Thursday, 24 September 2015

Poverty in Auckland, New Zealand

This appears to be the first production on Radio NZ with John Campbell

First Person with John Campbell: 'Pay day is broke day'

John Campbell at Manurewa Train Station.

24 September, 2015




First Person is a weekly Radio New Zealand podcast series by John Campbell - @JohnJCampbell

Nicole is a mother of five. Last week she worked 76 hours, many of them while her children slept.

"I've got to do it" she says.

She dreams of buying a house and is determined to inspire her children by working her way up.

"Every day it's a struggle to get up. Every day it's physically draining. But I have to. I have to."

Teina works as a butcher in Auckland and earns almost $5 an hour more than the minimum wage, but he still runs out of money on the day he's paid.

"Pay day is broke day," he says ruefully.

Lily's on the minimum wage; $14.75 an our.

"We have four people in our house working full time and it's still hard to get by."

John Campbell at Papakura Train Station.John Campbell meets people on the platform.    Photo: RNZ / Diego Opatowski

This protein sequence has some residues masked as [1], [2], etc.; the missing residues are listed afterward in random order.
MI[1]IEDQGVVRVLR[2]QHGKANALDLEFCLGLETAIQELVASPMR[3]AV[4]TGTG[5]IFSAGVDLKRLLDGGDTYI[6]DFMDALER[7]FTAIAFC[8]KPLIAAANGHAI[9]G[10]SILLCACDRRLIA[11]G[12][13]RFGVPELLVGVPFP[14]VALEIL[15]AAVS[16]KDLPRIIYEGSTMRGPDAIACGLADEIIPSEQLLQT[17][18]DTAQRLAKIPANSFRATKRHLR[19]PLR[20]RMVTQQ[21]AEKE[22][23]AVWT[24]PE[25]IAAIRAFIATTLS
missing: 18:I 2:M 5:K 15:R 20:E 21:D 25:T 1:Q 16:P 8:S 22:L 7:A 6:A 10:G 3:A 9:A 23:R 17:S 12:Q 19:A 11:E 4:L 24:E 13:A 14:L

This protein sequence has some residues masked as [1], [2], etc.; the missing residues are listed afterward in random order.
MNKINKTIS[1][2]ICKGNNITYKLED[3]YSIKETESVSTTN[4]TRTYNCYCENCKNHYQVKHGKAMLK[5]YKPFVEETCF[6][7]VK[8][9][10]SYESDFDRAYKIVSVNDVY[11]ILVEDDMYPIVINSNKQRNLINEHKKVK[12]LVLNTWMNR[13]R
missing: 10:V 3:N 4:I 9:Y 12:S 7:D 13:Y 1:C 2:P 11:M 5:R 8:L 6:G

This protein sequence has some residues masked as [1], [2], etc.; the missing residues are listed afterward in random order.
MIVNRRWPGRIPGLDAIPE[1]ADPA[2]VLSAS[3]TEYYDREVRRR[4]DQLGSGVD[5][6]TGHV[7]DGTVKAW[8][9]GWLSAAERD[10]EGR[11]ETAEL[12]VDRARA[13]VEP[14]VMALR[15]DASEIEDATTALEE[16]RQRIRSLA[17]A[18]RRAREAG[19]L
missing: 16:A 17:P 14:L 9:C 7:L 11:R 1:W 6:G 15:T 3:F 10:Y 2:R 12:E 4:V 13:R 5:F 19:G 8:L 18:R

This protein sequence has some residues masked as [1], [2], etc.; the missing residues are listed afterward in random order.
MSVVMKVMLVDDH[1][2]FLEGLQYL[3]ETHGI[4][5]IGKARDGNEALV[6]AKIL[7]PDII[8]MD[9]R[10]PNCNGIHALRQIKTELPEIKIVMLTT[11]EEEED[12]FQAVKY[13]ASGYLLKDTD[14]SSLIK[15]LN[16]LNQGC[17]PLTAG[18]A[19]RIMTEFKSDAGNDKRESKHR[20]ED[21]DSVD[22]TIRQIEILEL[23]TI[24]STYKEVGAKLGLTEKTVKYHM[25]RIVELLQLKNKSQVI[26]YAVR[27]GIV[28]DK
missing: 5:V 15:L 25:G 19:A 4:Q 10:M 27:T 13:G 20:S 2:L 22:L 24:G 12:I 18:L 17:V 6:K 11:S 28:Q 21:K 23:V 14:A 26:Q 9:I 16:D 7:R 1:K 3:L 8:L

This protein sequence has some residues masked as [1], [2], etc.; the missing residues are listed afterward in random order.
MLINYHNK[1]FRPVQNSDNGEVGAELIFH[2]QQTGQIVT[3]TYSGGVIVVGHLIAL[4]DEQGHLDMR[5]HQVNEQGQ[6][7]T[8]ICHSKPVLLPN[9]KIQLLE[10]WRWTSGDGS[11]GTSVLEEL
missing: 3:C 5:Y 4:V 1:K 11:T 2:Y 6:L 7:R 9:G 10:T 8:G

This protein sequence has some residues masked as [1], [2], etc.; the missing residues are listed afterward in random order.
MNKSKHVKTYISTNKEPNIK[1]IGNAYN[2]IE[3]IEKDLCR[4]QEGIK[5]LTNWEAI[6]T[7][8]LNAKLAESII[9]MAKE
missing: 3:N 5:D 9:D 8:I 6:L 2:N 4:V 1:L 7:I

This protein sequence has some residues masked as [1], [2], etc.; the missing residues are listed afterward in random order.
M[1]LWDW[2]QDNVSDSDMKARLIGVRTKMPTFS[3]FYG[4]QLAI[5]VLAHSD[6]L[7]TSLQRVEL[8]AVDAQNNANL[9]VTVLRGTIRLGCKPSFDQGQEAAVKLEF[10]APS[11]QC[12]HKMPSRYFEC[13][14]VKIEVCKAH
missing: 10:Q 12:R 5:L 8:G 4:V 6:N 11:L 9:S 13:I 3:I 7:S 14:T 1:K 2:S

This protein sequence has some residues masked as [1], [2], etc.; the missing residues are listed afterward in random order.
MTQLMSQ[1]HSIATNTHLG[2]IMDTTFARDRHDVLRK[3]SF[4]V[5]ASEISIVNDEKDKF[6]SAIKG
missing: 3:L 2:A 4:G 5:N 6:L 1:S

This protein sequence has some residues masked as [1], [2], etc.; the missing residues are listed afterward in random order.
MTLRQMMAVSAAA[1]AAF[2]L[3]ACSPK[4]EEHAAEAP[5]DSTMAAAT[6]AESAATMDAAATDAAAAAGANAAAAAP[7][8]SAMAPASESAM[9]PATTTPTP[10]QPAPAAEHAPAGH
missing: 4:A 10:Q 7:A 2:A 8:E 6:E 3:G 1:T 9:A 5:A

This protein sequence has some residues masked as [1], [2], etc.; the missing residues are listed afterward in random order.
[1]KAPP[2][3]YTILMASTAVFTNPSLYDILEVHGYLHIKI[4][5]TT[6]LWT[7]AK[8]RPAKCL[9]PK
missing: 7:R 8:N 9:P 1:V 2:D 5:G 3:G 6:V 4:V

After almost two years with the same company, Tracy's still on the minimum wage. To save on rent she lives in Pukekohe and catches two trains to work. She worries she'll never own a home.

With Auckland's median house price now in the region of $730,000, New Zealand's largest city is also one of the most expensive property markets in the world.

Which may be fantastic, if you're well paid and already on the property ladder.
But what if you're not? We're often told that a job is the key to making your way up in the world.

But how are workers on lower wages getting by in Auckland?

This podcast, recorded over two days in Manukau, provides an answer

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